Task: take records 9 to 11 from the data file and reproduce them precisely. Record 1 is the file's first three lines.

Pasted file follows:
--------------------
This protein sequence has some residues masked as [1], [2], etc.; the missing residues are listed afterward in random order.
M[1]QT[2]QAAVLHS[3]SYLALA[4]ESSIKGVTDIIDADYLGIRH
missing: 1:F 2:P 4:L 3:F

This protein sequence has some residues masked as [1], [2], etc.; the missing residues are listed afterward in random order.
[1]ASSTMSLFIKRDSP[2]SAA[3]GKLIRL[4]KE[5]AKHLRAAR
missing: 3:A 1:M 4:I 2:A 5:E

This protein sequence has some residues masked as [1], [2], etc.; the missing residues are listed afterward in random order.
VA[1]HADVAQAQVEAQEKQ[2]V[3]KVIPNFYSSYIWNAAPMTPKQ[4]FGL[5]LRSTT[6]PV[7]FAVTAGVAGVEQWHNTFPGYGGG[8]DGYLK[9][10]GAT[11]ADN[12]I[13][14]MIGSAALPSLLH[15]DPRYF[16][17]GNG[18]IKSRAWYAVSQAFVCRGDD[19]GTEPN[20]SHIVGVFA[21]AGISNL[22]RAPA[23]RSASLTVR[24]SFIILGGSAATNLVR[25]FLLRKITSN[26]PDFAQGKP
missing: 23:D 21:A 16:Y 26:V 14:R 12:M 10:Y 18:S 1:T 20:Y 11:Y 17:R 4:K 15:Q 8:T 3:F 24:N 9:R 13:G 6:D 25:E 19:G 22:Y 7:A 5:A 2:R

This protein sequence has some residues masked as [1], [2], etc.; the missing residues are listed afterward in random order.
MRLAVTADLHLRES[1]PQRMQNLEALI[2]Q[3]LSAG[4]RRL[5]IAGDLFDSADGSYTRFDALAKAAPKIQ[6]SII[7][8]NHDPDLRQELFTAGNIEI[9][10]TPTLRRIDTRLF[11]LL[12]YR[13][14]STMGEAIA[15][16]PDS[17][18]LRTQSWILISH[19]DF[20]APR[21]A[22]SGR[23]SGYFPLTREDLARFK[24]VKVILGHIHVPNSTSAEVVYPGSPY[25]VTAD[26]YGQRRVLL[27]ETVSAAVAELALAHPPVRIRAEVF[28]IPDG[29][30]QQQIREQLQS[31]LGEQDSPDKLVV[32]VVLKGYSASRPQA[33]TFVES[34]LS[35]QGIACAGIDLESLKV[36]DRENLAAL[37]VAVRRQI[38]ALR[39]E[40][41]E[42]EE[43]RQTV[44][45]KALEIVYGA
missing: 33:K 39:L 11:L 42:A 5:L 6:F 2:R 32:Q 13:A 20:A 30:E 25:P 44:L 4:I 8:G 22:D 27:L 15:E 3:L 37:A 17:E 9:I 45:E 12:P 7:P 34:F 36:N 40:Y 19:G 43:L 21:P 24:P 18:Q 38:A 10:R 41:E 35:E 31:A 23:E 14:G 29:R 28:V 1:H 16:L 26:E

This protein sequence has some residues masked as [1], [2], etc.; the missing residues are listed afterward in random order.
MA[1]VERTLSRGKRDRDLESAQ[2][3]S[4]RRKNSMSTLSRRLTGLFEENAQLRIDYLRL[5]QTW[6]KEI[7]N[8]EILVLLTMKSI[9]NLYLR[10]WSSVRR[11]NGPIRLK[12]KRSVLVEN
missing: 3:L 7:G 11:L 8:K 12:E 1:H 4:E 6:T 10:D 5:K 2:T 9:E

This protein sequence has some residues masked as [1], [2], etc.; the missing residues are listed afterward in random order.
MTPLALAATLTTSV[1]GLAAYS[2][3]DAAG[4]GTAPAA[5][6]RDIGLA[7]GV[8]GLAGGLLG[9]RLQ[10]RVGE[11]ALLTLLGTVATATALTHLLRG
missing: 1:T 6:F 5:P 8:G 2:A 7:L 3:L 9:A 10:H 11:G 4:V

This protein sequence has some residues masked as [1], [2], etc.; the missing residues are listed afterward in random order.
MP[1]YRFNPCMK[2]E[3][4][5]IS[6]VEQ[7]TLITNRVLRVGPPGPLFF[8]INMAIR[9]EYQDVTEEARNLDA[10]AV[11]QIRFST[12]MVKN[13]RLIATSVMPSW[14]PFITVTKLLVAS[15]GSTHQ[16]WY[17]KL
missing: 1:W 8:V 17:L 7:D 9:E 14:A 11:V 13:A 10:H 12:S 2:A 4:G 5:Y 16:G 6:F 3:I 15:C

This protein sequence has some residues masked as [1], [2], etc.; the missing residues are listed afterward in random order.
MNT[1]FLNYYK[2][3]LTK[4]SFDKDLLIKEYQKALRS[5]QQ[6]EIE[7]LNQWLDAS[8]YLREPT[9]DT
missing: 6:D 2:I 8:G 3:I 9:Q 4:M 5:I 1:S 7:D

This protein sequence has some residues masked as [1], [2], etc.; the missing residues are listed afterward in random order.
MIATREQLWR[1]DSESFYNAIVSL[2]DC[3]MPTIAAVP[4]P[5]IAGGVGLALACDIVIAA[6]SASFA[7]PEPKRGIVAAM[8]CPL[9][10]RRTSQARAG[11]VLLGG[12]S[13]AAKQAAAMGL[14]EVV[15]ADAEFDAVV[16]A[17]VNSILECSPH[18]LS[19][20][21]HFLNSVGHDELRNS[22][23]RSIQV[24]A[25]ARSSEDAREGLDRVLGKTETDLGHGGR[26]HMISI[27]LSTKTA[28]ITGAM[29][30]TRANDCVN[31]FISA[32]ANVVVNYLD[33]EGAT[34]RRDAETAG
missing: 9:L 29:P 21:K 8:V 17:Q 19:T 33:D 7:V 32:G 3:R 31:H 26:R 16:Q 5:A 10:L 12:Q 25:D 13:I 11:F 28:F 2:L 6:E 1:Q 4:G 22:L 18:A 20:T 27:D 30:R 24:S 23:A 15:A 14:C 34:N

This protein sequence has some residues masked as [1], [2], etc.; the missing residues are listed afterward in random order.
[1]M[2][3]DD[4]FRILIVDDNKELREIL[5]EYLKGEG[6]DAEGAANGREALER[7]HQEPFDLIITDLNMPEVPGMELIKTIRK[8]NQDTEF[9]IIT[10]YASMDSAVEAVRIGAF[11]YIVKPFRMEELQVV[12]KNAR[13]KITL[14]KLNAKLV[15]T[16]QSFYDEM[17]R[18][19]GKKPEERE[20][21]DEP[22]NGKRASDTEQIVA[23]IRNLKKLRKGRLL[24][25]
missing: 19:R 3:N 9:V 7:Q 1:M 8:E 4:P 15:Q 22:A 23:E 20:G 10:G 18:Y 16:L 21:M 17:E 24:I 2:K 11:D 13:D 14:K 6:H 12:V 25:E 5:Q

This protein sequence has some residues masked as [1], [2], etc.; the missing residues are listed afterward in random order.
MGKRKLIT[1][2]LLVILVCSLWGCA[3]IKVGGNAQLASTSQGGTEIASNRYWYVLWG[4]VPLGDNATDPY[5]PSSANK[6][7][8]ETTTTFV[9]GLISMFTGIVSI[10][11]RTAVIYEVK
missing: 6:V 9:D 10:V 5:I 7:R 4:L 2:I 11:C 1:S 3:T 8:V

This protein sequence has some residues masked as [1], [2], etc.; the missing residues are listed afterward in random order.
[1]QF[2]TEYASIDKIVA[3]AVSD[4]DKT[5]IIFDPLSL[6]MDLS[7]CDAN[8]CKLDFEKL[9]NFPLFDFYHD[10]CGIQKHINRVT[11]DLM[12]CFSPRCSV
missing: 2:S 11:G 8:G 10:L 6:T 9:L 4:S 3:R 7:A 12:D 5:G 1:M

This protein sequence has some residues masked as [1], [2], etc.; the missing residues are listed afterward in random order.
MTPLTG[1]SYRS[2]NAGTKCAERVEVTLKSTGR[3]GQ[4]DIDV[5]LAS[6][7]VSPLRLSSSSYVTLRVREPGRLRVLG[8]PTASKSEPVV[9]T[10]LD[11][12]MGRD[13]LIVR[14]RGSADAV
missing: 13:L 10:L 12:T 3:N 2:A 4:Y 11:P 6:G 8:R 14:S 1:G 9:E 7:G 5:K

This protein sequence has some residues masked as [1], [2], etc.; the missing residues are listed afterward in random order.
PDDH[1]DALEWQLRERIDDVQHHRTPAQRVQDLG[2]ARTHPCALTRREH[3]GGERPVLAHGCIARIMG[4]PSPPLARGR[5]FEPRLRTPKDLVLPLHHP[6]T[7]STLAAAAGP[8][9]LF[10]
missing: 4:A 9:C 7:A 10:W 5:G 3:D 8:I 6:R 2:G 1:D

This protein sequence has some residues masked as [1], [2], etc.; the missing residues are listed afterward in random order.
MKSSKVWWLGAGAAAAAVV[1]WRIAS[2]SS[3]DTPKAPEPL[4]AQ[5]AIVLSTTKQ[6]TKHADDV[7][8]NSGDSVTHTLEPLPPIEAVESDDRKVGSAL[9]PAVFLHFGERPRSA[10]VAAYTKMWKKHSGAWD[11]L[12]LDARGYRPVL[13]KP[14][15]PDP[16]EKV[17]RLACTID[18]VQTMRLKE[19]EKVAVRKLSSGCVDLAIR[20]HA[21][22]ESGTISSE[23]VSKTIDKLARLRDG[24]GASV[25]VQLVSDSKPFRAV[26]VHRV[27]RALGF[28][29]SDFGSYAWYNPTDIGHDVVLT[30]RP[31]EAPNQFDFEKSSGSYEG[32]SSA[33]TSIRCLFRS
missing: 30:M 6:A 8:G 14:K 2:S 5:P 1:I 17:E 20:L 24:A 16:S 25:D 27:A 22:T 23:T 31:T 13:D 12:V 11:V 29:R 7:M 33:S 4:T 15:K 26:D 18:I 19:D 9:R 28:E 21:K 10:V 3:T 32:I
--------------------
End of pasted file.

This protein sequence has some residues masked as [1], [2], etc.; the missing residues are listed afterward in random order.
MIATREQLWR[1]DSESFYNAIVSL[2]DC[3]MPTIAAVP[4]P[5]IAGGVGLALACDIVIAA[6]SASFA[7]PEPKRGIVAAM[8]CPL[9][10]RRTSQARAG[11]VLLGG[12]S[13]AAKQAAAMGL[14]EVV[15]ADAEFDAVV[16]A[17]VNSILECSPH[18]LS[19][20][21]HFLNSVGHDELRNS[22][23]RSIQV[24]A[25]ARSSEDAREGLDRVLGKTETDLGHGGR[26]HMISI[27]LSTKTA[28]ITGAM[29][30]TRANDCVN[31]FISA[32]ANVVVNYLD[33]EGAT[34]RRDAETAG
missing: 9:L 29:P 21:K 8:V 17:Q 19:T 33:D 7:V 32:G 3:R 31:H 26:R 16:Q 5:A 10:L 12:Q 25:D 13:I 11:F 28:F 2:L 6:E 1:Q 4:G 22:L 18:A 20:T 27:D 30:R 24:S 23:A 15:A 14:C 34:N

This protein sequence has some residues masked as [1], [2], etc.; the missing residues are listed afterward in random order.
[1]M[2][3]DD[4]FRILIVDDNKELREIL[5]EYLKGEG[6]DAEGAANGREALER[7]HQEPFDLIITDLNMPEVPGMELIKTIRK[8]NQDTEF[9]IIT[10]YASMDSAVEAVRIGAF[11]YIVKPFRMEELQVV[12]KNAR[13]KITL[14]KLNAKLV[15]T[16]QSFYDEM[17]R[18][19]GKKPEERE[20][21]DEP[22]NGKRASDTEQIVA[23]IRNLKKLRKGRLL[24][25]
missing: 19:R 3:N 9:V 7:Q 1:M 8:E 4:P 15:Q 22:A 23:E 20:G 10:G 18:Y 16:L 21:M 17:E 24:I 2:K 11:D 13:D 14:K 6:H 12:V 25:E 5:Q

This protein sequence has some residues masked as [1], [2], etc.; the missing residues are listed afterward in random order.
MGKRKLIT[1][2]LLVILVCSLWGCA[3]IKVGGNAQLASTSQGGTEIASNRYWYVLWG[4]VPLGDNATDPY[5]PSSANK[6][7][8]ETTTTFV[9]GLISMFTGIVSI[10][11]RTAVIYEVK
missing: 6:V 9:D 10:V 5:I 7:R 4:L 2:I 11:C 1:S 3:T 8:V